his salvation. The great object of these peace-offerings is thus point. ed out by Hoseah xiv. 2. • Take away all iniquity, and receive us graciously, and we will

pay the bullocks of our lips ;' which Paul thus expounds, · By him, that is, Jesus, • let us offer the sacrifice • of praise continually, that is, the fruit of our lips, giving thanks to

his name,' Heb. xiii. 15. These peace-offerings were also paid, connected with prayers to God, for deliveratice and peace. See two remarkable instances of this, Judges xx. 26, and xxi. 4.

In like manner, David in the threshing-place of Ornan, the Jebusite, I Chr. xxi. 26. They had a manifest reference to the peace-speaking blood of the cross; and to Him who is the peace of all bis people, and left them his peace which passeth all understanding, as his last and invaluable legacy, when leaving them to lay down his life an offering to God in their room. Some have been led to suppose, that these offerings were instituted with a reference to the peace between Jew and Gentile, or slaying of the enmity by his blood ; and that this is the reason why the distinction of male and female is set aside in the peace-offerings, así pointing to the time, when in Christ Jesus there should neither be Jew nor Greek, Barbarian nor Scythian, bond nor free, male nor female, but all one in Cbrist Jesus. There is nothing heterodox in this idea, but it does not seem sufficiently demonstrable.

As we have uniformly mentioned, our intention is not to touch upon every verse, but merely to draw the attention of our readers to such parts of the law of Moses as tend particularly to preach the gospel, we shall only hint at such passages, as we glance through the levitical law, as mention circumstances of this kind, and which have not been elsewhere noticed. The chief distinction in the laws of the peace-offerings, which we have observed, are the following :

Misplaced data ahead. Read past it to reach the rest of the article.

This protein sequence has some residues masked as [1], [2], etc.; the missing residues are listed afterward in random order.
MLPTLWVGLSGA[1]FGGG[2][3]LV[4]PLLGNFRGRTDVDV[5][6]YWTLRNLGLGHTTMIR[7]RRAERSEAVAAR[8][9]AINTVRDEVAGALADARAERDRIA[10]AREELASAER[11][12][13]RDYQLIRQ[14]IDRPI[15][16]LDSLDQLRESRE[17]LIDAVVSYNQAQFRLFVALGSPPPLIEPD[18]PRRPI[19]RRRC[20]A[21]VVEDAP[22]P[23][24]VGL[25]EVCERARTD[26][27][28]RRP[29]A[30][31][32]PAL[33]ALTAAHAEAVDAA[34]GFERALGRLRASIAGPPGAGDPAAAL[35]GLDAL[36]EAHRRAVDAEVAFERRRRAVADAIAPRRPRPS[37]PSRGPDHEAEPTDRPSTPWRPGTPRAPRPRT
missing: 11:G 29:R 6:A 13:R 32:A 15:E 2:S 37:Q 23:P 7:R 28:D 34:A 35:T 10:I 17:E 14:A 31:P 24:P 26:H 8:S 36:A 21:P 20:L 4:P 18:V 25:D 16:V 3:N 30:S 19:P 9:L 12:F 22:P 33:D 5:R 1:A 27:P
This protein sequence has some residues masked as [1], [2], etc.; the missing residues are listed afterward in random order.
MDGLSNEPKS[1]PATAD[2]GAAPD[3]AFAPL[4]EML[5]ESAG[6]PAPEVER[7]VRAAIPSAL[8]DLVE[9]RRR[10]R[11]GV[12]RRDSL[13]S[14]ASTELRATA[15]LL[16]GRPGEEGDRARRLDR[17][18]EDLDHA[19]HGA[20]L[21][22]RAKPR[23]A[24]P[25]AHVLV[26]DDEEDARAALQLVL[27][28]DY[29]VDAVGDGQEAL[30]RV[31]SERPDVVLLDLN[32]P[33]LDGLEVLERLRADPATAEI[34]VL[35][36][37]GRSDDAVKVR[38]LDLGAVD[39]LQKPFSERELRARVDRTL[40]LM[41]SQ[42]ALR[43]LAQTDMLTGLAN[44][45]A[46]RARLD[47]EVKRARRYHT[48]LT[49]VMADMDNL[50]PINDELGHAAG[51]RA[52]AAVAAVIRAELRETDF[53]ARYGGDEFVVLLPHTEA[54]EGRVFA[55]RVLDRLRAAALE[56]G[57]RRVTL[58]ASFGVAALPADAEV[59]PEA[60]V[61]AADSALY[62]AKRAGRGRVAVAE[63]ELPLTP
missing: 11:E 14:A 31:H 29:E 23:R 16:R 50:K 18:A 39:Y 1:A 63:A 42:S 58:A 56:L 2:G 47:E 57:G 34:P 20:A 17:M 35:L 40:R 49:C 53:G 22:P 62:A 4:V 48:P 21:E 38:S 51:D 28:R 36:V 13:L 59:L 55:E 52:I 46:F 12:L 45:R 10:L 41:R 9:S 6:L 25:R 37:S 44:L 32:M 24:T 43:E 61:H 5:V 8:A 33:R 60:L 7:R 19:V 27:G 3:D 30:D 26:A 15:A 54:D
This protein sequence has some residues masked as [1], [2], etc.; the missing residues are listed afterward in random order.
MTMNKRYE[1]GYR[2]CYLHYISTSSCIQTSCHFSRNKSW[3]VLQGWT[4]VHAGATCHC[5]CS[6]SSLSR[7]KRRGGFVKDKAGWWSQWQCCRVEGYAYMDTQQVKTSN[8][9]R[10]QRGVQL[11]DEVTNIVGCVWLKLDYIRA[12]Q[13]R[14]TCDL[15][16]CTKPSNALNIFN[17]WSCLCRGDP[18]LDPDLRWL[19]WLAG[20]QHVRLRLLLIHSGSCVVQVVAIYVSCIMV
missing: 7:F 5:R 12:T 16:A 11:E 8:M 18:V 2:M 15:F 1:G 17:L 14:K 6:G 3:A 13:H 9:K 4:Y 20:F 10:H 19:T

In the 11th verse, the flesh which was to be eaten up or consumed on the altar, is called the food, or the bread of the offering. This is perfectly obvious from Numbers xxviii. 2. and Ezek. xliv. 7. And thus the priests who burned this flesh on the altar, are said to offer the bread of their God, Lev. xxi. 6. 8. 17. And thus the holy things which the priests eat, are called by the same name, Lev. xxi. 22. In the two last verses of this chapter, we find the fat and the blood are forbidden to be eaten throughout their generations in all their dwellings. From this the advocates for blood eating have asserted, that fat and blood are on the same footing ; that both were forbidden under the law of Moses, because they were given to the Lord upon the altar; and hence, that when the law of Moses waxed old, that law was abrogated, and the prohibition ceased. But this evasion will not do ; we will have a more suitable occasion to enter into this subject ; át present it is only necessary to mention, that the fat, viz. on those places of the animal which are particularly mentioned, and which we have already seen had a typical object, was forbidden to Israel, as well as the blood. But blood, the life of the animal, was prohibited